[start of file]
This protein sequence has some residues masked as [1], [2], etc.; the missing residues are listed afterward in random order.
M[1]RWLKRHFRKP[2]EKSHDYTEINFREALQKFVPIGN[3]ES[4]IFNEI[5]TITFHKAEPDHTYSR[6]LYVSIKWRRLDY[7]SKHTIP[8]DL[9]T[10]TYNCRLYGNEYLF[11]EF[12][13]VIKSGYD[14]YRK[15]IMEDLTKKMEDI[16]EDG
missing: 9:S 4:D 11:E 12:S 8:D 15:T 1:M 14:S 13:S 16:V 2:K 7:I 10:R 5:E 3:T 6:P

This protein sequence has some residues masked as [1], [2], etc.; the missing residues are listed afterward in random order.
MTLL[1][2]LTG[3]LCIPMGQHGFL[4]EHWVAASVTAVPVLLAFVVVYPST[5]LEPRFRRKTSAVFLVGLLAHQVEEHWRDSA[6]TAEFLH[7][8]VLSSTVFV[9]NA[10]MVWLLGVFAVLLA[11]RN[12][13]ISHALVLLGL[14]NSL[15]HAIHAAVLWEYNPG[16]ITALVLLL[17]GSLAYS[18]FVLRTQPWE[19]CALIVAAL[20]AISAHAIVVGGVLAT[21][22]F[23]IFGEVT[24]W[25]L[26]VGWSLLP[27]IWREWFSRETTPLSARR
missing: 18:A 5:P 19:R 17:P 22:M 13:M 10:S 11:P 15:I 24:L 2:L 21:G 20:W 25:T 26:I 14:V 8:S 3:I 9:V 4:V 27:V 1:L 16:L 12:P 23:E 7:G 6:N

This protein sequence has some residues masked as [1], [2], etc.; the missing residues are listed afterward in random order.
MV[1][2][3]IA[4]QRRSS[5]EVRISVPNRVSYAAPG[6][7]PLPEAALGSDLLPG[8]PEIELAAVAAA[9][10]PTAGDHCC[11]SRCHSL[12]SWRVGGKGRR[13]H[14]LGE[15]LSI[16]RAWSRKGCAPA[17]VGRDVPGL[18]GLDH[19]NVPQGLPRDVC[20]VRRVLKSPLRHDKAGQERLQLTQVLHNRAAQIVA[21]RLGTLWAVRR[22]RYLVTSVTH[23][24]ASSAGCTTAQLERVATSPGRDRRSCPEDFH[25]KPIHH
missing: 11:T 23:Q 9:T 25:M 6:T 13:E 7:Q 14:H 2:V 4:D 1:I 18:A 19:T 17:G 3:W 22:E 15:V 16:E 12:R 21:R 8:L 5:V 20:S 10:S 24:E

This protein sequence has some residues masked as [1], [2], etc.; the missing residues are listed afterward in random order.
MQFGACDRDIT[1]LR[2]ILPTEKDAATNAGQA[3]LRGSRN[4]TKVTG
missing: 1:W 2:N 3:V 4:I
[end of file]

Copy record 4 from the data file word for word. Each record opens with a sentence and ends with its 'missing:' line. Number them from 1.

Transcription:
This protein sequence has some residues masked as [1], [2], etc.; the missing residues are listed afterward in random order.
MQFGACDRDIT[1]LR[2]ILPTEKDAATNAGQA[3]LRGSRN[4]TKVTG
missing: 1:W 2:N 3:V 4:I